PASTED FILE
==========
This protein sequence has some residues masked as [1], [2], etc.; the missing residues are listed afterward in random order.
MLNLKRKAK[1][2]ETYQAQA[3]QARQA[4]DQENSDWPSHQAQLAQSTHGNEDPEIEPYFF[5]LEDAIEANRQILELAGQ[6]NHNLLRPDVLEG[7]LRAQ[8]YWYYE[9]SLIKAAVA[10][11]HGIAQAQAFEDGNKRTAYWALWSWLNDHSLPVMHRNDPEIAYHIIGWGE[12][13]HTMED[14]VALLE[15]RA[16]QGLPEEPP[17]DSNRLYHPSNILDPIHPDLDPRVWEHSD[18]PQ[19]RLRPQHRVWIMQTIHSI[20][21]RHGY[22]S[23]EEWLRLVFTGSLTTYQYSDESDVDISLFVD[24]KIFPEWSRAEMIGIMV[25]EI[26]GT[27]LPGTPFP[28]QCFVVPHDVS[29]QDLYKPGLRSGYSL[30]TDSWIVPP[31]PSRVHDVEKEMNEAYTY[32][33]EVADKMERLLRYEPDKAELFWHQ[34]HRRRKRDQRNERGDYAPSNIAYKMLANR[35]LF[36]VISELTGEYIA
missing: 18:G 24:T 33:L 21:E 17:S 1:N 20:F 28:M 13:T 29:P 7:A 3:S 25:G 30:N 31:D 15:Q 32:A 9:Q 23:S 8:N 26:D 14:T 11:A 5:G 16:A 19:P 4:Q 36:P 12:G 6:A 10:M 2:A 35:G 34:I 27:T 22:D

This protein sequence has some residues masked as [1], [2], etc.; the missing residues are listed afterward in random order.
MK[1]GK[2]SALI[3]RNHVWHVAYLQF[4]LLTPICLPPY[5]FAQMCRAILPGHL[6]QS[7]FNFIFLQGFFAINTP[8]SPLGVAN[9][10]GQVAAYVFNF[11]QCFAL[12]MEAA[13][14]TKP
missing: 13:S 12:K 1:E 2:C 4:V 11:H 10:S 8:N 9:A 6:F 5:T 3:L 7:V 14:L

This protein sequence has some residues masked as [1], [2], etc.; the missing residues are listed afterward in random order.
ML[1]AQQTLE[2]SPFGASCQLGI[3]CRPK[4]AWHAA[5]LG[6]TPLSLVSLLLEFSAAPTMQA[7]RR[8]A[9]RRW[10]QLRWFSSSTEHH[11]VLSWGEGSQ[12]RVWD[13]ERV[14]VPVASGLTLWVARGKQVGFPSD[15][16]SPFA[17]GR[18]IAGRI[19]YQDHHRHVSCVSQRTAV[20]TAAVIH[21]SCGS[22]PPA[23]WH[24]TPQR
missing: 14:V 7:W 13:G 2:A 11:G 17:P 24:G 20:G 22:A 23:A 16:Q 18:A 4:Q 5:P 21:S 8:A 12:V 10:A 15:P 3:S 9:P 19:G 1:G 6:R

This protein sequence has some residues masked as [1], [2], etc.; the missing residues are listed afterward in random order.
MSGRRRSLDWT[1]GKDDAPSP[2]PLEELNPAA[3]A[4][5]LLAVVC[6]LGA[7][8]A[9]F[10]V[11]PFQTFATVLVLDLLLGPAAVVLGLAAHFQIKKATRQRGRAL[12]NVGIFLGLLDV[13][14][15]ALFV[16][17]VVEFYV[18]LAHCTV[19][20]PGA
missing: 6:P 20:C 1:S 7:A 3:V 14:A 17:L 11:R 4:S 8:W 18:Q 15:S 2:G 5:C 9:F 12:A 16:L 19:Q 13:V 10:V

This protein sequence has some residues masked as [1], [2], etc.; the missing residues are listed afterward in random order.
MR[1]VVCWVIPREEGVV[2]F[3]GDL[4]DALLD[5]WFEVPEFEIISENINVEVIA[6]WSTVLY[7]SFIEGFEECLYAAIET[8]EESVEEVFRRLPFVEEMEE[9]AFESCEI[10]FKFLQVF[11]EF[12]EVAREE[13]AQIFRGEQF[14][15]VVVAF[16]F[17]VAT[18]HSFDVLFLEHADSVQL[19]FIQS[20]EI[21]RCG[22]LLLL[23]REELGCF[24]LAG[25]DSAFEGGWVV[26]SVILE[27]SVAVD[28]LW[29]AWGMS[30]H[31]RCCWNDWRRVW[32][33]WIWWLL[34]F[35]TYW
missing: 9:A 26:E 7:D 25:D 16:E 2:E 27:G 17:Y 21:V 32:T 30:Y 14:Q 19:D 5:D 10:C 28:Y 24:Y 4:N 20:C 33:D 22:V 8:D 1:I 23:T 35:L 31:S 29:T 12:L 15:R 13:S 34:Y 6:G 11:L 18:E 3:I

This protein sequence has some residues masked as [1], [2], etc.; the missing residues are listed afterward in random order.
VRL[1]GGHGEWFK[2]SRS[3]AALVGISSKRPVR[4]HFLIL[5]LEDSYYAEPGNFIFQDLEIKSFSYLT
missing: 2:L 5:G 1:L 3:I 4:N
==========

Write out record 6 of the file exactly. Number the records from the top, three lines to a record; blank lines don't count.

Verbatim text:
This protein sequence has some residues masked as [1], [2], etc.; the missing residues are listed afterward in random order.
VRL[1]GGHGEWFK[2]SRS[3]AALVGISSKRPVR[4]HFLIL[5]LEDSYYAEPGNFIFQDLEIKSFSYLT
missing: 2:L 5:G 1:L 3:I 4:N